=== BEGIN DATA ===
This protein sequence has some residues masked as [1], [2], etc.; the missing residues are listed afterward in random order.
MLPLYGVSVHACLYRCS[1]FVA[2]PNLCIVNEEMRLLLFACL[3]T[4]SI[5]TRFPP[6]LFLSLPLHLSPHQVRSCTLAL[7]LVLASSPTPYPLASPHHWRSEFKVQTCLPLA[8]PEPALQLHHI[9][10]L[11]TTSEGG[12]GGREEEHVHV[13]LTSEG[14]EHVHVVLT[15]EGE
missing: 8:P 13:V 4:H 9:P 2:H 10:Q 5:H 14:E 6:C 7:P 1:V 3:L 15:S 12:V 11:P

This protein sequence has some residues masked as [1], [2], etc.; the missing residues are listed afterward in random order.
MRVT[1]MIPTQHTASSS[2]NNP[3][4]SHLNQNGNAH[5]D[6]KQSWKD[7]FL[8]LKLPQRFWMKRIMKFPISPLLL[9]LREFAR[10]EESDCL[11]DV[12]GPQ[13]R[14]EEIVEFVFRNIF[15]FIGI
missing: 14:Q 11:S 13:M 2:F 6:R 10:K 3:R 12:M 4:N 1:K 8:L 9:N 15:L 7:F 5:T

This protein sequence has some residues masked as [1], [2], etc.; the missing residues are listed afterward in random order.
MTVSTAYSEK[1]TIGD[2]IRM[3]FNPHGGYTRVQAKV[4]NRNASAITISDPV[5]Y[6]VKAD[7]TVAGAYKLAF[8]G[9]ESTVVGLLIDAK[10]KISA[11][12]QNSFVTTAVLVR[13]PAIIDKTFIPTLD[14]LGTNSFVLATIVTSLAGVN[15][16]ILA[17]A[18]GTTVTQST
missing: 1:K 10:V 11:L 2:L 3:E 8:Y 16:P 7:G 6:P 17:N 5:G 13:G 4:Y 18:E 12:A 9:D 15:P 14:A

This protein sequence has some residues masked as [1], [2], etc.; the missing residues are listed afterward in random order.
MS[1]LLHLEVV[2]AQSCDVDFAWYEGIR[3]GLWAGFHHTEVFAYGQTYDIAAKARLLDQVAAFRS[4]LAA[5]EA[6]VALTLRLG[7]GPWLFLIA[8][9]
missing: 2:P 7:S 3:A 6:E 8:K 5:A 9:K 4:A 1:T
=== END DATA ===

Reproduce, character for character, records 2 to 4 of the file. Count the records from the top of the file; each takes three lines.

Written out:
This protein sequence has some residues masked as [1], [2], etc.; the missing residues are listed afterward in random order.
MRVT[1]MIPTQHTASSS[2]NNP[3][4]SHLNQNGNAH[5]D[6]KQSWKD[7]FL[8]LKLPQRFWMKRIMKFPISPLLL[9]LREFAR[10]EESDCL[11]DV[12]GPQ[13]R[14]EEIVEFVFRNIF[15]FIGI
missing: 14:Q 11:S 13:M 2:F 6:R 10:K 3:R 12:M 4:N 1:K 8:L 9:N 15:L 7:F 5:T

This protein sequence has some residues masked as [1], [2], etc.; the missing residues are listed afterward in random order.
MTVSTAYSEK[1]TIGD[2]IRM[3]FNPHGGYTRVQAKV[4]NRNASAITISDPV[5]Y[6]VKAD[7]TVAGAYKLAF[8]G[9]ESTVVGLLIDAK[10]KISA[11][12]QNSFVTTAVLVR[13]PAIIDKTFIPTLD[14]LGTNSFVLATIVTSLAGVN[15][16]ILA[17]A[18]GTTVTQST
missing: 1:K 10:V 11:L 2:L 3:E 8:Y 16:P 7:G 6:P 17:N 5:G 13:G 4:Y 18:E 12:A 9:D 15:P 14:A

This protein sequence has some residues masked as [1], [2], etc.; the missing residues are listed afterward in random order.
MS[1]LLHLEVV[2]AQSCDVDFAWYEGIR[3]GLWAGFHHTEVFAYGQTYDIAAKARLLDQVAAFRS[4]LAA[5]EA[6]VALTLRLG[7]GPWLFLIA[8][9]
missing: 2:P 7:S 3:A 6:E 8:K 5:A 9:K 4:A 1:T